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The particular excellence of Semler's works upon ecelesiastieal history is to be sought in his choice of valuable 'materials, in the clear point of view in which he has placed them, and in the independent judgment that he has exercised in regard to a great part of them. From sources which before him had lain out of the region of ecclesiastical historians, or from which they had drawn but very imperfectly, he collected, by means of his extensive reading, that especially, which had hitherto been almost or wholly unknown; and hence he selected from the acts of councils and their canons whatever best served the purpose of historical instruction concerning the Christian chureh, its external and internal condition in each period, and described it on all sides, the good with the bad. He attempted in particular to supply the deficiences of former ecclesiastical histories, to banish their partialities, and to do away their partyspirit. What others had already well elucidated and justly executed, he either omitted altogether, or touched but slightly. He wished to give only that which he had investigated before any other, or had examined more thoroughly, and preferred a lacuna in the details of history, to transcribing the works of his predecessors. He was satisfied too in the main barely with copious extracts from his authorities, without elaborating them with historical art. And does he not deserve thanks and approbation, for having in this way exhibited what was of most consequence from fathers and councils in excerpta for the indolent historians, who shudder at folios, or for men who would wish to see the elements of their knowledge, but have neither opportunity, time, nor patience enough to explore the original sources? He who is not determined to avoid writings which serve for serious study, and not merely for conversation, can now judge for himself, and learn from these extracts the modes of teaching of the ruling party, and the contrast exhibited by the weaker; and thence, as well as from the wavering and ambiguity of reputable teachers in ideas and expressions, draw consequences, which must direct his judgment concerņing the present systems of theology. For such purposes he is an as. sistance to all considerate readers. Sometimes he inserts a critical parenthesis between the words of his original, or directs the attention by some other means to objects worthy of examination. Thus he accustomed the inexperienced reader to reflection; and by this means his writings upon ecclesiastiçal history have become a pleasing guide, by which one may read and study the works which embrace it, in a profitable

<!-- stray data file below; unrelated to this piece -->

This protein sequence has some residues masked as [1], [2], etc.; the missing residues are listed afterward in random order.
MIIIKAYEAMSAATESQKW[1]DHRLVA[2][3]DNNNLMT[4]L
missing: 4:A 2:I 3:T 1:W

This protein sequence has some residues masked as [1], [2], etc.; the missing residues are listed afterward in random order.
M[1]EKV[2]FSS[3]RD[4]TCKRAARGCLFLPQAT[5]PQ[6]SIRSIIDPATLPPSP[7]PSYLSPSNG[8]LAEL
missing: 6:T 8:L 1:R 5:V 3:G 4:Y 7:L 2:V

It cannot be denied however, that these constant excerpta were of little value to many readers; since for them too much remained undone. Nothing was wrought out. It was too confidently expected, that what was cited would speak for itself, without regard to the incapacity of most minds to comprehend what was spoken. The father in a manner presented himself, and showed his works; but how many could know without the sign and motto subjoined, how they should use them, or what they could borrow from them for polemic and dogmatic theology, for ethies and interpretation? Semler could have made a much better use of his excerpta than he did: he should have employed them barely as records; and should merely have called them in as vouchers for the truth of what he collected from them, and expressed in his own words.